I get that question all of the time. I never mind answering it though. It’s always a great way for me to share my wonderful profession.
I talked about music therapy a couple of weeks ago and gave the official definition in this post. I also talked about why I became a music therapist here.
But today I will share a little more about it. I will start with a great video called The Healing Power of Music that PBS had on in February. I used this video when I spoke to a group of pharmacy students at Purdue recently about music therapy. It is very interesting and illustrates quite nicely, many things about my profession. There are some session clips that are really great too. There is a longer version of this clip on the PBS website if you are interested. Take a look.
Music Therapist’s Education:
Music therapists hold at least a bachelor’s degree in music therapy. We can go through the doctorate level. There are over 70 universities and colleges in the US who have programs approved by the American Music Therapy Association (AMTA). I did my training at the University of Iowa – one of the best:)
In addition to our music classes, we take classes pertaining to working with different populations such as older adults, special education, early childhood, abnormal psych, etc. Of course we have to be proficient in playing instruments such as guitar, piano, voice, basic drumming..
We also go into the community and do at least three semesters in a practicum or field work setting under the supervision of a board-certified music therapist. I really loved my practicum experiences. My first was in an inpatient psychiatric facility. The second was with three boys who have autism in a special ed classroom. The last was with adults who have developmental disabilities in a group home setting. I was also volunteering with the Sound Reach choir, which is a choir for adults with developmental disabilities, and is run through West Music. My experiences with people with DD confirmed my choice to look for an internship working with that population.
After our coursework is complete, we go on to do a 6-month clinical internship. There are many of these all around the country, focusing on different populations. I did mine at a state-run developmental center in southern California. It was a good experience and I got to work with several different people there with various degrees of developmental disabilities. When a job opened at the end of my internship, I applied and was hired. I worked there for 3 years on a behavior adjustment unit where approximately 25 men with autism and severe/profound mental retardation who had a lot of maladaptive behaviors lived. I LOVED my clients there and miss them very much. Every day was an adventure. 🙂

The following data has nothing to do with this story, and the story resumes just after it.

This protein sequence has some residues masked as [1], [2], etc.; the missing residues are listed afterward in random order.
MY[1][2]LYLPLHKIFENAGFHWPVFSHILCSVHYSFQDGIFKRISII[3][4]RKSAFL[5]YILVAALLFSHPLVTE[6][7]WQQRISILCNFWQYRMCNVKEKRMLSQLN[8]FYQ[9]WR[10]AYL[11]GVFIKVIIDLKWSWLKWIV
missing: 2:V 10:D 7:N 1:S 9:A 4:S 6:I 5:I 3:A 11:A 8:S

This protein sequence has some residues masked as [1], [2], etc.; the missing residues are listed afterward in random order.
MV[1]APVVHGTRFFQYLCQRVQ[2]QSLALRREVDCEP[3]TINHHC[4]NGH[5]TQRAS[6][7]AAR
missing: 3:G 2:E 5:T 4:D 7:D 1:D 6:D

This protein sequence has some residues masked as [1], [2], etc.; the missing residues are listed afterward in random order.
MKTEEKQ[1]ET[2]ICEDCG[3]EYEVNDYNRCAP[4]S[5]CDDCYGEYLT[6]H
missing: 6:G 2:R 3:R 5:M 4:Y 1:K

After internship, music therapists sit for the board exam given by the Certification Board for Music Therapists. (CBMT). Once we are board certified, we hold the credential MT-BC, which is something to look for if you are seeking music therapy services. It is a 5-year credential that is renewable through continuing education or by retaking the board exam. But I am not sure why anyone would want to retake the board exam! Going to conferences and continually studying our profession is so much more fun:)
Where do music therapists work and who do they work with?
Basically anywhere you find healthcare. We use music to reach a non-musical goal. Music therapists work in hospitals, psychiatric facilities, schools, nursing homes, hospice, rehab facilities, private practice and the list goes on. We work with people with various disabilities or illnesses such as Alzheimer’s Disease, dementia, kids and adults with developmental disabilities, autism, stroke, Parkinson’s Disease, brain injury, people with psychiatric illnesses and again the list goes on. You may be familiar with congresswomen Gabriel Giffords, who received music therapy treatment after being shot in the head last year. She is featured in the PBS video above and is recovering well.
So I think that gives you another good piece of info about music therapy and the education a music therapist has. I hope it was interesting and perhaps useful to young students considering music therapy as a career.
Thanks for reading. Have a fantastic day!